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   2005| October-December  | Volume 51 | Issue 4  
 
 
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SYMPOSIUM
Telemedicine and rural health care applications
Anthony C Smith, M Bensink, N Armfield, J Stillman, L Caffery
October-December 2005, 51(4):286-293
PMID:16388171
Telemedicine has the potential to help facilitate the delivery of health services to rural areas. In the right circumstances, telemedicine may also be useful for the delivery of education and teaching programmes and the facilitation of administrative meetings. In this paper reference is made to a variety of telemedicine applications in Australia and other countries including telepaediatrics, home telehealth, critical care telemedicine for new born babies, telemedicine in developing countries, health screening via e-mail, and teleradiology. These applications represent some of the broad range of telemedicine applications possible. An overriding imperative is to focus on the clinical problem first with careful consideration given to the significant organisational changes which are associated with the introduction of a new service or alternative method of service delivery. For telemedicine to be effective it is also important that all sites involved are adequately resourced in terms of staff, equipment, telecommunications, technical support and training. In addition, there are a number of logistical factors which are important when considering the development of a telemedicine service including site selection, clinician empowerment, telemedicine management, technological requirements, user training, telemedicine evaluation, and information sharing through publication.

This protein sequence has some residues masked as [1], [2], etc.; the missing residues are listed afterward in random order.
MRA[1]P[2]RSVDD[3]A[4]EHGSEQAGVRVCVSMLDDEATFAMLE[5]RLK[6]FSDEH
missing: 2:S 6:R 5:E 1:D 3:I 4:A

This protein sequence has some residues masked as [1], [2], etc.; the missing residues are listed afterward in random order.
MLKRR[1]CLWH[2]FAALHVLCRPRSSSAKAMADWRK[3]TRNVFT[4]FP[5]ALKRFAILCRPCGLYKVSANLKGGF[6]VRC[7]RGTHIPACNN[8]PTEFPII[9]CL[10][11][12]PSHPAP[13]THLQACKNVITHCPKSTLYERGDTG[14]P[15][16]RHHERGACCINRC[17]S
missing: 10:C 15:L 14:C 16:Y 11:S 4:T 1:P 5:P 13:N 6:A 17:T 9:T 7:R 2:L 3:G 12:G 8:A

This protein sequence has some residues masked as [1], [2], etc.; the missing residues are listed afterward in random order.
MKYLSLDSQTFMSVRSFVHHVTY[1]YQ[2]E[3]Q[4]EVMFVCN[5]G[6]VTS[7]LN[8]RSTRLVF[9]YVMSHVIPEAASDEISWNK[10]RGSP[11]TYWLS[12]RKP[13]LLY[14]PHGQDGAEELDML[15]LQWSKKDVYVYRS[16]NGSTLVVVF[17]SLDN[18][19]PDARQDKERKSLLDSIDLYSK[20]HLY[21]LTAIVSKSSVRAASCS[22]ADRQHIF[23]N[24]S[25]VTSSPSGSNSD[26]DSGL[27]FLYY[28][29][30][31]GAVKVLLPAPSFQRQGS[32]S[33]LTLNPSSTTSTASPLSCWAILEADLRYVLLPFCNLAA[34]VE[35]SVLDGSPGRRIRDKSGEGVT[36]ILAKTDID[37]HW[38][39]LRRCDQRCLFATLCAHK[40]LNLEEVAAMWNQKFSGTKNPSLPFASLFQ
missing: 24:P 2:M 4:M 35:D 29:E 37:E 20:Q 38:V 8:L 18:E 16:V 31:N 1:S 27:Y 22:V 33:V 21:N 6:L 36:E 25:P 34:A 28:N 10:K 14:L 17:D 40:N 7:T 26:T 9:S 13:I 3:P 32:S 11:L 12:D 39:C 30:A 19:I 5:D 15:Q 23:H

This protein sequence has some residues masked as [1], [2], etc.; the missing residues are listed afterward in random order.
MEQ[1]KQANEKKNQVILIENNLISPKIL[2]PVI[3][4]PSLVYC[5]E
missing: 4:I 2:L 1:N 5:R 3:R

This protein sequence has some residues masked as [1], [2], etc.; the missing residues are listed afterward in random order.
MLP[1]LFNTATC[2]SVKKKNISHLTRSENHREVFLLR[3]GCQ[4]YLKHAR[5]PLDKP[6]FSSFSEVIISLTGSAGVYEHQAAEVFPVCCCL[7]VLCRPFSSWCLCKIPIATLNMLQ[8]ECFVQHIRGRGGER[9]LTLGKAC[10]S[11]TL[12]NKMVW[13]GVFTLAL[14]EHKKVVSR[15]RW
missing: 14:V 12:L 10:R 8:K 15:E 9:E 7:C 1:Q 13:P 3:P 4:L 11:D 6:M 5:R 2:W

29,731 646 20
IMAGES IN MEDICINE
Hoffmann syndrome: Presentation in hypothyroidism
N Udayakumar, AC Rameshkumar, AV Srinivasan
October-December 2005, 51(4):332-333
PMID:16388183
  27,428 347 4
SYMPOSIUM
Patient and provider satisfaction with the use of telemedicine: Overview and rationale for cautious enthusiasm
P Whitten, B Love
October-December 2005, 51(4):294-300
PMID:16388172
Telemedicine research addressing user satisfaction abounds in academic literature. Results from patient satisfaction studies indicate exceptionally high levels of perceived satisfaction, often above the rates of expected satisfaction for traditional forms of health delivery. Results from provider satisfaction studies are also generally quite positive; however, data from providers point to higher concerns with delivery barriers and challenges. Even though data from patient and provider satisfaction research suggests overwhelming optimism for this delivery modality, this paper urges cautious embracement of these results for several reasons. First, many of the studies exhibit serious methodological weaknesses related to design and data collection instruments. In addition, the construct of satisfaction is largely undefined and is not clear. Even recognizing these caveats, the results of the study do offer some evidence that patient satisfaction will not impede the deployment of telemedicine, but provider satisfaction merits additional study.
  24,096 554 26
Preparing for success: Readiness models for rural telehealth
PA Jennett, MP Gagnon, HK Brandstadt
October-December 2005, 51(4):279-285
PMID:16388170
Background: Readiness is an integral and preliminary step in the successful implementation of telehealth services into existing health systems within rural communities. Methods and Materials: This paper details and critiques published international peer-reviewed studies that have focused on assessing telehealth readiness for rural and remote health. Background specific to readiness and change theories is provided, followed by a critique of identified telehealth readiness models, including a commentary on their readiness assessment tools. Results: Four current readiness models resulted from the search process. The four models varied across settings, such as rural outpatient practices, hospice programs, rural communities, as well as government agencies, national associations, and organizations. All models provided frameworks for readiness tools. Two specifically provided a mechanism by which communities could be categorized by their level of telehealth readiness. Discussion: Common themes across models included: an appreciation of practice context, strong leadership, and a perceived need to improve practice. Broad dissemination of these telehealth readiness models and tools is necessary to promote awareness and assessment of readiness. This will significantly aid organizations to facilitate the implementation of telehealth.
  20,661 404 7
IMAGES IN PATHOLOGY
Cough, fever and a cavitary lung lesion-An intrapulmonary teratoma
JA Khan, F Aslam, SH Fatimi, R Ahmed
October-December 2005, 51(4):330-331